"Main Street looks like a river. The water is up to people’s knees. People are trying to clear the stock and get it higher up in the shops so it’s not ruined. Everyone is scared because it is getting worse really fast.”

  • Workington MP Tony Cunningham said: “I have been involved in this since 9am.

About 100 properties are flooded in Keswick, another 100 are flooded in Cockermouth. In Workington the road near the police station is flooded. If it goes any higher the police station will be flooded. The cricket ground in Workington is flooded.

“I went for a run earlier and it ended up above my knees. You can’t get to Seaton from Workington.

“This is unprecedented. There has been more rainfall than when Cockermouth flooded in 2005. There was 175mm rainfall today. There is expected to be another 100mm over night. It’s going to be bad.

"The Environment Agency are sending out three boats to Cockermouth tonight to evacuate the people whose properties are worst hit. This is serious. The water is up to people’s necks in some places. Some parts are worse than the floods in the 1940s. I am doing everything I can to help.”

  • Cockermouth School was closed yesterday and headteacher Stuart Reeves said: “The Eco Centre has been set up as an emergency centre for anyone who has been evacuated from their home.

"We are ready to receive anybody that needs somewhere to stay anytime, and we are ready to take them over night.

"We shut the school because of water problems around the school and electrical problems. The school is closed today and tomorrow and will reopen on Monday.”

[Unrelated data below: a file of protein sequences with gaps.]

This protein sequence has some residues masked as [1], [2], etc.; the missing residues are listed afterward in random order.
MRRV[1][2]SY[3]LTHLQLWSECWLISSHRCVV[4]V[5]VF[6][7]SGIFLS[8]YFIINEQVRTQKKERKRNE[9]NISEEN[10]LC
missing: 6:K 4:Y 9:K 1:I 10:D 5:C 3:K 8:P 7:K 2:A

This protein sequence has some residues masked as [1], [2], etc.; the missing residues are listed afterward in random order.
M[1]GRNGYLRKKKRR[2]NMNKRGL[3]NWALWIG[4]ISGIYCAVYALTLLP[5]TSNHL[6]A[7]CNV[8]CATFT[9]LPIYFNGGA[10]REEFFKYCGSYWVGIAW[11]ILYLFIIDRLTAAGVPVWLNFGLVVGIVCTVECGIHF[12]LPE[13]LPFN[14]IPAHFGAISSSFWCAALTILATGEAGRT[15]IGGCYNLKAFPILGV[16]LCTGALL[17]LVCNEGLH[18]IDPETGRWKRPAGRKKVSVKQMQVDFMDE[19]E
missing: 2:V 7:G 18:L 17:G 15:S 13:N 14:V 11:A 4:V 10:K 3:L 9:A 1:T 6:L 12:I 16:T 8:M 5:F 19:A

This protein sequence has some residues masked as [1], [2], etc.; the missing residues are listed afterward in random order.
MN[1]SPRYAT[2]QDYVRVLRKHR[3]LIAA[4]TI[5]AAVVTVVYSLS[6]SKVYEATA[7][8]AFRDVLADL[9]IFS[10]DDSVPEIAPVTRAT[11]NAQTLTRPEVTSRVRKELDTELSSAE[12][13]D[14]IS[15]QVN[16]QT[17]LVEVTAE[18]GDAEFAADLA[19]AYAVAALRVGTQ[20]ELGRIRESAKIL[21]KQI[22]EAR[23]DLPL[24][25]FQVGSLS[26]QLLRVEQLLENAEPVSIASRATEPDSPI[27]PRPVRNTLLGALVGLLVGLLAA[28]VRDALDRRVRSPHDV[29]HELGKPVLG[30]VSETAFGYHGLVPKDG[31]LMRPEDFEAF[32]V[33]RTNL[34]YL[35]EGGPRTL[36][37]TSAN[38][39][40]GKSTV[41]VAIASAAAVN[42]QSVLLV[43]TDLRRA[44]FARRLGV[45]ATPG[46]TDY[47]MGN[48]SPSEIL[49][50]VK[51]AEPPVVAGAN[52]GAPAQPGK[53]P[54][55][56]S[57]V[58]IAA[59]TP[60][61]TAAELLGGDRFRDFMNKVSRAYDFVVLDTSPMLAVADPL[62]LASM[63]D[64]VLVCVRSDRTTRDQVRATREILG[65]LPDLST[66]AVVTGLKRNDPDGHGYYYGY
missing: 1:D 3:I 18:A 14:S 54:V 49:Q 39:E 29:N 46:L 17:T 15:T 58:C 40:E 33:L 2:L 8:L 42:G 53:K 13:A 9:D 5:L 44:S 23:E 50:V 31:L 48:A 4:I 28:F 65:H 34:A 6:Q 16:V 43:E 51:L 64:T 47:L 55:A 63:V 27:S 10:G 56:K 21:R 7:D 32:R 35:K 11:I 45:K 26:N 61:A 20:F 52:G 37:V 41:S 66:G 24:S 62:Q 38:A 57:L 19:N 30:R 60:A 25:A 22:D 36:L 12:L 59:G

Keswick School was also closed and was also acting as a reception centre for evacuated residents from an old folks home in the town.

The Sheep and Wool Centre in Cockermouth is being used as a base for people who have been affected by the floods.

Emma Nicholson, from the centre, said: “We have a few people here now, but are expecting a lot more throughout the day from Cockermouth and Keswick. We are housing people, mostly the elderly, and providing hot drinks and sandwiches for them.”

Elderly town residents were evacuated from their Cockermouth homes yesterday morning.

Derwent and Solway social landlords evacuated the residents from sheltered accommodation Victoria Court, High Sands Lane, when the River Derwent was on the verge of bursting its banks at High Sands Lane and along Waterloo Street. The building has 20 flats. This morning the water was up to the bottom of the footbridge.